In the Palace Rondanini, which is right opposite our lodgings, there is a Medusa-mask, above the size of life, in which the attempt to portray a lofty and beautiful countenance in the numbing agony of death has been indescribably successful. I possess an excellent cast of it, but the charm of the marble remains not. The noble semi-transparency of the yellow stone—approaching almost to the hue of flesh—is vanished. Compared with it, plaster of Paris has a chalky and dead look.

And yet how delightful it is to go to a modeller in gypsum, and to see the noble limbs of a statue come out one by one from the mould, and thereby to acquire wholly new ideas of their shapes. And then, again, by such means all that in Rome is scattered, is brought together, for the purpose of comparison; and this alone is of inestimable service. Accordingly, I could not resist the temptation to procure a cast of the colossal head of Jupiter. It stands right opposite my bed, in a good light, in order that I may address my morning devotions to it. With all its grandeur and dignity, it has, however, given rise to one of the funniest interludes possible.

Our old hostess, when she comes to make my bed, is generally followed by her pet cat. Yesterday I was sitting in the great hall, and could hear the old woman pursue her avocation within. On a sudden, in great haste, and with an excitement quite unusual to her, she opened the door, and called to me to come quickly and see a wonder. To my question, what was the matter, she replied the cat was saying its prayers. Of the animal she had long observed, she told me, that it had as much sense as a Christian; but this was really a great wonder. I hastened to see it with my own eyes; and it was, indeed, strange enough. The bust stood on a high pedestal, and, as there was a good length of the shoulders, the head stood high. Now, the cat had sprung upon the table, and had placed her fore feet on the breast of the god, and, stretching her body to its utmost length, just reached with her muzzle his sacred beard, which she was licking most ceremoniously; and neither by the exclamation of the hostess, nor my entrance into the room, was she at all disturbed. I left the good dame to her astonishment; and she afterward accounted for puss's strange act of devotion by supposing that this sharp-nosed cat had caught scent of the grease which had probably been transferred from the mould to the deep lines of the beard, and had remained there.

Dec. 29, 1786.

Of Tischbein I have much to say and to boast. In the first place, a thorough and original German, he has made himself entirely what he is. In the next place I must make grateful mention of the friendly attentions he has shown me throughout the time of his second stay in Rome. For he has had prepared for me a series of copies after the best masters,—some in black chalk, others in sepia and water-colours,—which in Germany, when I shall be at a distance from the originals, will grow in value, and will serve to remind me of all that is rarest and best.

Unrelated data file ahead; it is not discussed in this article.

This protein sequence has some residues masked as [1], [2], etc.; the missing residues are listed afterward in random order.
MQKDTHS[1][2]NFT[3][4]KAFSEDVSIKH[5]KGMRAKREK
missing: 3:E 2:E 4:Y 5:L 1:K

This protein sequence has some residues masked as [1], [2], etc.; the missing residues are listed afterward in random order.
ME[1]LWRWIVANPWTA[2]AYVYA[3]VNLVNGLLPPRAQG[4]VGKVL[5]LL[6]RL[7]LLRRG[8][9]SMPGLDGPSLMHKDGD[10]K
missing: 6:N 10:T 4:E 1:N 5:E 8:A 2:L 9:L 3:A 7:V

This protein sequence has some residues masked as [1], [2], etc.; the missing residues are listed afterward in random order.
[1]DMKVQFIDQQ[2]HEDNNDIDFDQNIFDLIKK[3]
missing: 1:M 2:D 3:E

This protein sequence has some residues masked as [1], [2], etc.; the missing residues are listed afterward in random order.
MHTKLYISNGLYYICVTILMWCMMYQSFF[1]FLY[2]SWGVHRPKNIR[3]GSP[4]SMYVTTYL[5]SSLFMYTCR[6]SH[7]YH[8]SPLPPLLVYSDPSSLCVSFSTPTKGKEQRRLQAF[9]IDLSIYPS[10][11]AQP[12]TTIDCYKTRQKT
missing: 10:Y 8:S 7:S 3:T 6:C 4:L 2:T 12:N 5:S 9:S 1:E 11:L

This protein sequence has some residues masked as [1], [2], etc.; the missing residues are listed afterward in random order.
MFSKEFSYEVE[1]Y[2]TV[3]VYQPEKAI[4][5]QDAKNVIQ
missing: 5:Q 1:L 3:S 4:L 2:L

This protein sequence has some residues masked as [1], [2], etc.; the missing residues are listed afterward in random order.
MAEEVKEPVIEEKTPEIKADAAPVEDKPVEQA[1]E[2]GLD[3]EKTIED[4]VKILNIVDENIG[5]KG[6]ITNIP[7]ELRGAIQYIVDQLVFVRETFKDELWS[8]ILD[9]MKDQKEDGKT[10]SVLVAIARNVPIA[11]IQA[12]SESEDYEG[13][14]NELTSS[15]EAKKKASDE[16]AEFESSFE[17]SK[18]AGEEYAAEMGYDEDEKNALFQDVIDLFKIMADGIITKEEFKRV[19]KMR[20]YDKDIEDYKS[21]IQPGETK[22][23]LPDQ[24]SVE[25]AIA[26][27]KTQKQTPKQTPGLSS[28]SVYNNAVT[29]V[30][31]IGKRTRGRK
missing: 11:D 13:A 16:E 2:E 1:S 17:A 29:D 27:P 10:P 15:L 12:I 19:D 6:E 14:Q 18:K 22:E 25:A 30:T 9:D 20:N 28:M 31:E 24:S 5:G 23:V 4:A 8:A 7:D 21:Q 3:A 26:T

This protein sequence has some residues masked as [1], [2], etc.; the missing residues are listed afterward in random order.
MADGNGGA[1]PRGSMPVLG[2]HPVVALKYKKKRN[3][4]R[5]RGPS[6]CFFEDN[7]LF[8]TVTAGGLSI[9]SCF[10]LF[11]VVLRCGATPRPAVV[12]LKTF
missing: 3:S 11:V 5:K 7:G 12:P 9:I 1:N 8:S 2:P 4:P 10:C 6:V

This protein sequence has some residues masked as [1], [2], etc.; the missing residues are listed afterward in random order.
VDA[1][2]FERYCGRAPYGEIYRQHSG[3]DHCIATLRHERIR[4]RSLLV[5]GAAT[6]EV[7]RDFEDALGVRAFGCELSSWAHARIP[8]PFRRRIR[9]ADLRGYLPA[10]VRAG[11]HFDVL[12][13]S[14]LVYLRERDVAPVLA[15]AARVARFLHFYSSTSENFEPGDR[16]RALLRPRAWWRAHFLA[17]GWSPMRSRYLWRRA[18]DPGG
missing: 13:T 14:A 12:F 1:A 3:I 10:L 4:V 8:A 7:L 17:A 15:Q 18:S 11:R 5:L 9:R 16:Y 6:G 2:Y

At the commencement of his career as an artist, when he set up as a portrait-painter, Tischbein came in contact, especially in Munich, with distinguished personages, and in his intercourse with them strengthened his artistic feeling and enlarged his views.

The second part of the "Zerstreute Blatter" (stray leaves) I have brought with me hither, and they are doubly welcome. What good influence this little book has had on me, even on the second perusal, Herder, for his reward, shall be circumstantially informed. Tischbein cannot conceive how anything so excellent could ever have been written by one who has never been in Italy.

Dec. 29, 1786.

In this world of artists one lives, as it were, in a mirrored chamber, where, without wishing it, one sees his own image and those of others continually multiplied. Latterly I have often observed Tischbein attentively regarding me; and now it appears that he has long cherished the idea of painting my portrait. His design is already settled, and the canvas stretched. I am to be drawn of the size of life, enveloped in a white mantle, and sitting on a fallen obelisk, viewing the ruins of the Campagna di Roma, which are to fill up the background of the picture. It will form a beautiful piece, only it will be rather too large for our northern habitations. I, indeed, may again crawl into them, but the portrait will never be able to enter their doors.

I cannot help observing the great efforts that are constantly being made to draw me from my retirement,—how the poets either read or get their pieces read to me; and I should be blind did I not see that it depends only on myself whether I shall play a part or not. All this is amusing enough; for I have long since measured the lengths to which one may go in Rome. The many little coteries here at the feet of the mistress of the world strongly remind one occasionally of an ordinary country town.